Zion is the type of guy who can walk around with a pebble in his shoe and not notice. This morning at 6 am he exuberantly downed two tangerines, half a glass of orange juice (while the other half spilled down his pajama shirt), and a sugar cube dunked in my tea. A dribble of tea mingled nicely with the orange juice stain as he climbed onto my lap, tightly holding his monster truck with both hands, content and quiet for a split second. A loud noise from outside caught his attention, he plowed straight through the block box and onto the little table to peer out the window. With furrowed brow, he said in his deepest toddler tone, "[S]cawy,cawy twuck!" For all his toughness, spiders and loud noises terrify him. On the other hand Emmaus fears neither of those things, but a spot on his clothes, wet sleeves or dirty feet are completely unacceptable. His new term is, "Aszolutely not!", which seems to apply to everything!
On Thursday afternoon during a brief pause in his tricycle riding, Emmaus suddenly became chauffeur to Zion. With a determined grip, Zion held firmly to the back of the trike while Emmaus cycled faster and faster to rid himself of his brother-baggage. As the speed increased Zion laughed wildly, finally winning over his brother's mood and the two brought out the best in eachother.
Yesterday, the happy twosome became a threesome. I ran upstairs from the back deck to grab the ever-sustaining cup of coffee. In my brief absence, all three toddlers scaled the glass table and shrieked with laughter as they tossed fistfuls of popcorn to the ever-waiting audience of open mouthed labs.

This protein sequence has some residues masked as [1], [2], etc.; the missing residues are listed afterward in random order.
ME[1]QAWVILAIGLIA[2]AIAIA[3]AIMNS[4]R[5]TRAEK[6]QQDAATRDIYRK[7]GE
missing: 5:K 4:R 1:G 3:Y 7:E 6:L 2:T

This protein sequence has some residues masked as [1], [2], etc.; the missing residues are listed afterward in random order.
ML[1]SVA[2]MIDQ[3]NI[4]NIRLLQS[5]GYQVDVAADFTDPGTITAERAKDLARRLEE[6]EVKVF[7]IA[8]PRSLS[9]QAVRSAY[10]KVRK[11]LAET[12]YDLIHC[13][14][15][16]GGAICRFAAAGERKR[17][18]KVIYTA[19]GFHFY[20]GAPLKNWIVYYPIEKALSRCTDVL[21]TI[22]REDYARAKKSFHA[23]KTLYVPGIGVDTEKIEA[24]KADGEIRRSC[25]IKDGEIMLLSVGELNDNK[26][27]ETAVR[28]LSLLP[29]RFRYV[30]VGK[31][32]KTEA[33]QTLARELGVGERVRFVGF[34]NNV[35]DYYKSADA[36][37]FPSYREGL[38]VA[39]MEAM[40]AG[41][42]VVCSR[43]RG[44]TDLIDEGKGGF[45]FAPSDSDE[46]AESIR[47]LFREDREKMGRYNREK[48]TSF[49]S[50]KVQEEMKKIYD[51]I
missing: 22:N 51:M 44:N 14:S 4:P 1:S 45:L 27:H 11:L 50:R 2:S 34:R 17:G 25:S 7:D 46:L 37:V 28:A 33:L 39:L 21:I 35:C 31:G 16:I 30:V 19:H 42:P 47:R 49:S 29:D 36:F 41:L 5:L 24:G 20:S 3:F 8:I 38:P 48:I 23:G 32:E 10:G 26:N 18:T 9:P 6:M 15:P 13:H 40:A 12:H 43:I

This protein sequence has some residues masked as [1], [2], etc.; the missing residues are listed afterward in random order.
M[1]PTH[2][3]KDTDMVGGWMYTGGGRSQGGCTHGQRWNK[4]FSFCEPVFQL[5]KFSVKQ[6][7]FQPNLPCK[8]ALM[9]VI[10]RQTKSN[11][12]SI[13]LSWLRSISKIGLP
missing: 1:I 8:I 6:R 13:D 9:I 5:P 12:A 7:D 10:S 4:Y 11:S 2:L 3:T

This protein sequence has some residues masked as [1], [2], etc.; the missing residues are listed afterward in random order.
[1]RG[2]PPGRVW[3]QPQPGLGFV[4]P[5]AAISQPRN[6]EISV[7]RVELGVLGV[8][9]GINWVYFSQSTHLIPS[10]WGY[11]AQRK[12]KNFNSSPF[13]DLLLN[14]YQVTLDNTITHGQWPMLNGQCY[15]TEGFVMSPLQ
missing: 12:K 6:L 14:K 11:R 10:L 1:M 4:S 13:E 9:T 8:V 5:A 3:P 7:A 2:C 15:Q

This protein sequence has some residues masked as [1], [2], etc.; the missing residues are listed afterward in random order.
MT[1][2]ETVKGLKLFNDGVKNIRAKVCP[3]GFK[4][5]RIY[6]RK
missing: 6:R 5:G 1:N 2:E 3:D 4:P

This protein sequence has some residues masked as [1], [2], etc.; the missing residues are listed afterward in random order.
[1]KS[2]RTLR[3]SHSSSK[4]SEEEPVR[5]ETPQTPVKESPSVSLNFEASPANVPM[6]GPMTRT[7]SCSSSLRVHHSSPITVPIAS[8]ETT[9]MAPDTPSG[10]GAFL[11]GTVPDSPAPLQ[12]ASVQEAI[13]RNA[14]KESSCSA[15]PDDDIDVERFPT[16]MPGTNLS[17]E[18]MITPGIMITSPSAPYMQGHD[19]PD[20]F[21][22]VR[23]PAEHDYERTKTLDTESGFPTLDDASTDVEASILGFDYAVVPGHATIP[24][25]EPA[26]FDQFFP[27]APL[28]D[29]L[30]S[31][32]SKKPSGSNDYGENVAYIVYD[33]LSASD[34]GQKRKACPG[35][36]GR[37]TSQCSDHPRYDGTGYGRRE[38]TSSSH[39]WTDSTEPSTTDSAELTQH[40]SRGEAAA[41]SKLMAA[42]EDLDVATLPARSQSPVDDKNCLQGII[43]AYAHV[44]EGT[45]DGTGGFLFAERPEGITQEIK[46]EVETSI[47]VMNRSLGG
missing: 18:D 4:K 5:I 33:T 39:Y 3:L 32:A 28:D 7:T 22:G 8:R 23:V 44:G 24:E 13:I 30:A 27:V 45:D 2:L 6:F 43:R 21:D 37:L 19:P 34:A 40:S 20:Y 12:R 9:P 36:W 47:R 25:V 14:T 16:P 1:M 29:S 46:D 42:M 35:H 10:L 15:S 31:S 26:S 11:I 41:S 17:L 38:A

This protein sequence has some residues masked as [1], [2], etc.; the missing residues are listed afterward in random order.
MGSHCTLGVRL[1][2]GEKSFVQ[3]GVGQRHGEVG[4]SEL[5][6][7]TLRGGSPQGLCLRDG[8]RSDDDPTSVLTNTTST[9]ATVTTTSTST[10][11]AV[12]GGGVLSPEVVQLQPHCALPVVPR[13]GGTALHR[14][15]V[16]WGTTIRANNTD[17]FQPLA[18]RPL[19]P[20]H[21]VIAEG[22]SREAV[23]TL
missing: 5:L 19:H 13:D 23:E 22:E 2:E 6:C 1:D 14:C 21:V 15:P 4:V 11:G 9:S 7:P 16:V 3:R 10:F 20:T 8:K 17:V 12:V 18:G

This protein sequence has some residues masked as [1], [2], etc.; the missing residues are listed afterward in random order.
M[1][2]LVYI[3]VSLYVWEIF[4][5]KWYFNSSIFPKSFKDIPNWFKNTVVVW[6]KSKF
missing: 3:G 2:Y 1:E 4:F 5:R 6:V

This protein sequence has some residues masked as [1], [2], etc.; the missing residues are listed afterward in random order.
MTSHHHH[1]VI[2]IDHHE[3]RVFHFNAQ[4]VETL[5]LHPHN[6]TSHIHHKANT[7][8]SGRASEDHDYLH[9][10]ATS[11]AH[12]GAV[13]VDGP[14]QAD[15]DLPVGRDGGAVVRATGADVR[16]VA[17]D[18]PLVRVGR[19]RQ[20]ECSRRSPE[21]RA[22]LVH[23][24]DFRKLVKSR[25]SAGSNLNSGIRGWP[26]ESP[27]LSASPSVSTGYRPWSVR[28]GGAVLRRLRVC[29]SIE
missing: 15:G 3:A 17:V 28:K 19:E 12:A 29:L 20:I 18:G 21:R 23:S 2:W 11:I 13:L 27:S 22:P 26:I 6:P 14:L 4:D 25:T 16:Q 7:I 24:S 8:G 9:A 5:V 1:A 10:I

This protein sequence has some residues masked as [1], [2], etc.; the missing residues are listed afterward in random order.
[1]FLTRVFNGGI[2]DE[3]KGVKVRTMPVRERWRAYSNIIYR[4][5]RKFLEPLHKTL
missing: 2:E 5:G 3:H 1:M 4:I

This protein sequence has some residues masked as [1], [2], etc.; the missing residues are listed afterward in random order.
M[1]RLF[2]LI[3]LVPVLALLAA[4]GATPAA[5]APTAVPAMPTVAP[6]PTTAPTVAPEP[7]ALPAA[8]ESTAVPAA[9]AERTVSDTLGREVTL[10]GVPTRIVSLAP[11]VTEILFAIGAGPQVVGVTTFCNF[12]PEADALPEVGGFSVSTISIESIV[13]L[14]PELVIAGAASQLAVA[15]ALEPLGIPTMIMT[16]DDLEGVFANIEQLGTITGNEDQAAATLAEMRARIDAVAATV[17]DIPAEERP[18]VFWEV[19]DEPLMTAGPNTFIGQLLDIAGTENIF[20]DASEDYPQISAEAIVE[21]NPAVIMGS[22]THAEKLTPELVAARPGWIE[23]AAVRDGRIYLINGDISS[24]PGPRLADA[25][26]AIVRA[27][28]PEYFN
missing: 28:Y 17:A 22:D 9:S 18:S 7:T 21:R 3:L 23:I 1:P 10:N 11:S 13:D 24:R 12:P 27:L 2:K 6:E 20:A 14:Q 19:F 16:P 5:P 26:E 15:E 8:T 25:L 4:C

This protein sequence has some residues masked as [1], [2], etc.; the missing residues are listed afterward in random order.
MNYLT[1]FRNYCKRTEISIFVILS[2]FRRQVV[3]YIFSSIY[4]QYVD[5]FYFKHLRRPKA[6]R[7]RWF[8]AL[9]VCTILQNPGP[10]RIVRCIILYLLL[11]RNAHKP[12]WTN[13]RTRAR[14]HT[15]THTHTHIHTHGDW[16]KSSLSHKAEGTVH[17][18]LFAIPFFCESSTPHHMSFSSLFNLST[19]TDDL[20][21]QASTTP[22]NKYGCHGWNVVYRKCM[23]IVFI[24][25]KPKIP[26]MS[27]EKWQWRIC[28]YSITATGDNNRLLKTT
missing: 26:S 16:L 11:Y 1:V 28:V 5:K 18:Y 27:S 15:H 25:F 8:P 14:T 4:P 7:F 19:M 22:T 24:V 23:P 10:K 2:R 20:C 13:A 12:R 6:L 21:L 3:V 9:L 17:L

Ezra seems to bring out the best in most people. She loves to serve and in fact one day, she carefully squashed a spider with a plastic bag after seeing Zion's worried expression. Last night at Mags' violin recital, Ezzie was the only one allowed to come as ambassador for the toddlers. When Magdalene began to play, Ezra stood on my lap and silently reached out her hand in a gesture of solidarity to her sister.
Raising these three, or for that matter eight, is a challenge and a joy, but my mountain is finding the time and energy each one requires individually. I'll never forget the words of my sweet girlfriend, Jodi, "It is not how many children you have, but what you do with them that matters!" So my daily hike is making time for each one, setting up boundaries for the family and myself. This is what I do and if any outside activity takes away from this one job for which I am accountable, it must go! The life I lead "between my ears" as another girlfriend, Anne Ortlund, said, must contain right thinking, right actions, must be swept clean daily of wrong thoughts and must be filled with good things. Prayer is the tool for this!
Good friends who treasure our thoughts are the safety net for catching us when we stumble. We all need people who challenge and bring out the best in us, who will not be shaken by the difficulties of life. The sweet fellowship that comes about from reaching our goals together strengthens us daily to plow through the toughest of times.